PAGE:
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Empowering women to provide healthy diets for infants
and young children, the ENAM project in Ghana
Grace S. Marquis, PhD
...
Agro-business skills Nutrition knowledge
Economics
Animal husbandry,
food processing &
storage
Marketing
linkages
Child nu...
Project design
16-month study in 3 ecological zones
6 intervention communities
n=179 households
6 comparison communities
n...
Intervention
1. Microcredit for small businesses
1st 4-month loan = US$50
Groups self-defined & guaranteed
Conditional fut...
Women’s perception of improvement in their
businesses
“I know I am doing well and
am more successful than other
members. I...
Women’s improved nutrition knowledge
“… I did not know that meat or
eggs were good for children and
would make them grow w...
Children’s improved quality of diet
Children in intervention
households consumed
53% more ASF than
those in comparison
hou...
Children’s improved nutritional status
Marquis et al. J Nutr 2015
-2
-1.5
-1
-0.5
0
0.5
1
Z-scoreatmaximumgroupdifference
...
KEY MESSAGE
Interventions must address inadequate knowledge and skills, and
economic barriers for women to become empowere...
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Empowering women to provide healthy diets for infants and young children, Enhancing Child Nutrition through Animal Source Food Management (ENAM) project in Ghana, by Grace Marquis, School of Dietetics and Human Nutrition - McGill University

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"www.fao.org/about/meetings/sustainable-food-systems-nutrition-symposium

The International Symposium on Sustainable Food Systems for Healthy Diets and Improved Nutrition was jointly held by FAO and WHO in December 2016 to explore policies and programme options for shaping the food systems in ways that deliver foods for a healthy diet, focusing on concrete country experiences and challenges. This Symposium waas the first large-scale contribution under the UN Decade of Action for Nutrition 2016-2025. This presentation was part of Parallel session 3.3: Empowering women as key drivers of food system change"

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Empowering women to provide healthy diets for infants and young children, Enhancing Child Nutrition through Animal Source Food Management (ENAM) project in Ghana, by Grace Marquis, School of Dietetics and Human Nutrition - McGill University

  1. 1. Empowering women to provide healthy diets for infants and young children, the ENAM project in Ghana Grace S. Marquis, PhD McGill University In collaboration with: University of Ghana EK Colecraft, O Sakyi-Dawson, A Lartey, BK Ahunu Iowa State University LM Butler, MB Reddy, HH Jensen, E Huff-Lonergan With funding from: Global Livestock-CRSP/US-AID Iowa State University, University of Ghana, McGill University
  2. 2. Agro-business skills Nutrition knowledge Economics Animal husbandry, food processing & storage Marketing linkages Child nutrition knowledge Cultural beliefs about foods Household food allocation Women’s access to income Animal source foods (ASF) in children’s diets Model developed from formative research on children’s diet in Ghana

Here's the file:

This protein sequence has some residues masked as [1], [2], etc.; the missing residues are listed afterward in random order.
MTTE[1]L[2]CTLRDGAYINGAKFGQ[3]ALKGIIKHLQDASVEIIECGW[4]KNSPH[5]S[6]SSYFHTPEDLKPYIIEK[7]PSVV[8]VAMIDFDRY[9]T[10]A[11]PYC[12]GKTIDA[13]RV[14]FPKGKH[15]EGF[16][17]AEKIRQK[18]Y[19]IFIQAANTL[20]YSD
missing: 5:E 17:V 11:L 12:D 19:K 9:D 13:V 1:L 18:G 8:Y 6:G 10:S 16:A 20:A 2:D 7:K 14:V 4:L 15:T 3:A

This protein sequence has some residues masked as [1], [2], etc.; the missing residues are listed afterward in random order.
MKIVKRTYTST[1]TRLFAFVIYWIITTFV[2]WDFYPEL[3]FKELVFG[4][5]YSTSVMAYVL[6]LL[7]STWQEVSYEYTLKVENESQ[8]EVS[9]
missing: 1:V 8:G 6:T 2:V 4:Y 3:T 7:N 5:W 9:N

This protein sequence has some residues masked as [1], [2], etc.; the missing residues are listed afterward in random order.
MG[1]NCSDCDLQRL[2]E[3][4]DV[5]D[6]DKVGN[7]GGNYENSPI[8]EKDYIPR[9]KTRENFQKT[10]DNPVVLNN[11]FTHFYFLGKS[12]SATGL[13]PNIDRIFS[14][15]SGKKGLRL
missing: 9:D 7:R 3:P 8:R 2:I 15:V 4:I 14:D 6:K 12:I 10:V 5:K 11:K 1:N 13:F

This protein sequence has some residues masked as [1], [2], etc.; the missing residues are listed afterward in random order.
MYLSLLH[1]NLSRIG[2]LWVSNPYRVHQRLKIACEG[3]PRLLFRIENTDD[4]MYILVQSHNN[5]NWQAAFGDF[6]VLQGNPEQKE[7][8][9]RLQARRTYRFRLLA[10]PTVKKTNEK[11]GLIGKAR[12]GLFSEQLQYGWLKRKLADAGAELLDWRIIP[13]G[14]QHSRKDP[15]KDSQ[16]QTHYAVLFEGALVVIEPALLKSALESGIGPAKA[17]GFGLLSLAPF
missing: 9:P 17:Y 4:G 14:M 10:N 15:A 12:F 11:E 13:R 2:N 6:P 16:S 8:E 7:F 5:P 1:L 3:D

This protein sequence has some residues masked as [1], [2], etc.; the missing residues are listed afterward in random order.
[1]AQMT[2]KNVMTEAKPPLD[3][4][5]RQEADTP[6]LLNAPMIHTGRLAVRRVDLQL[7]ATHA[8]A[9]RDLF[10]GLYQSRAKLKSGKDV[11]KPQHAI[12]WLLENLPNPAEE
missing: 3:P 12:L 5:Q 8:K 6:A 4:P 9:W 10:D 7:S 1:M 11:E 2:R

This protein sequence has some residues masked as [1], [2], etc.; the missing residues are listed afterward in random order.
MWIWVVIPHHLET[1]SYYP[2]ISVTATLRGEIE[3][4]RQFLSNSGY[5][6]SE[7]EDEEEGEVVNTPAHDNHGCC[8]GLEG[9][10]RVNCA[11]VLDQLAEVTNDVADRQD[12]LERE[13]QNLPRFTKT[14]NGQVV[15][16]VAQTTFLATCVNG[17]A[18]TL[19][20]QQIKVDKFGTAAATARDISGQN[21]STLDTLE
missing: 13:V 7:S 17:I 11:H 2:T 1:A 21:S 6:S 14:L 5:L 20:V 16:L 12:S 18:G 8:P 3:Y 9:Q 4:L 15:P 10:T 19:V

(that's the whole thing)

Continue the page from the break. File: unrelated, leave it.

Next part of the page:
3. 3. Project design 16-month study in 3 ecological zones 6 intervention communities n=179 households 6 comparison communities n=287 households Guinea Savannah Forest Transitional Coastal Savannah
  4. 4. Intervention 1. Microcredit for small businesses 1st 4-month loan = US$50 Groups self-defined & guaranteed Conditional future loans 2. Weekly group meetings Entrepreneurial education Topics: marketing, customer care, financial literacy Practice: skits on learned lessons Nutrition education Topics: benefits of ASF, balanced meal, hygiene Practice: cooking competition Repayment of loan & savings deposits 3. Additional training Topics: poultry raising, fish smoking
  5. 5. Women’s perception of improvement in their businesses “I know I am doing well and am more successful than other members. I believe in the project. I follow their lessons well and practice most of the things we are taught”. 0 20 40 60 80 100 Business expanded Business diversified Percentage(%) Intervention Comparison * p<0.01 * * Homiah et al. AJFAND 2012 Butler et al. AJFAND 2012
  6. 6. Women’s improved nutrition knowledge “… I did not know that meat or eggs were good for children and would make them grow well. In our culture, meat is usually not given to children, so anytime I prepared food with meat, I would give the meat to the adults… Now I know meat and eggs will make a child grow well and strong.” 0 20 40 60 80 100 Change in knowledge score Percentage(%) Intervention Comparison p<0.05 Butler et al. AJFAND 2012 Christian et al. PAA conference 2013
  7. 7. Children’s improved quality of diet Children in intervention households consumed 53% more ASF than those in comparison households (p<0.001), primarily reflecting more ASF purchased from the market 0 20 40 60 80 100 Percentofchildrenconsuming(%) Intervention Comparison Intervention Comparison * * * * * * ** * Marquis & Colecraft. Food Nutr Bull 2014 * p<0.05 group differences Homiah et al. AJFAND 2012 Baseline Endline
  8. 8. Children’s improved nutritional status Marquis et al. J Nutr 2015 -2 -1.5 -1 -0.5 0 0.5 1 Z-scoreatmaximumgroupdifference Intervention Comparison Weight- for-age BMI- for-age Height- for-age +0.32* +0.36* +0.19* *p<0.05
  9. 9. KEY MESSAGE Interventions must address inadequate knowledge and skills, and economic barriers for women to become empowered and be able to address the nutrition needs of their young children.

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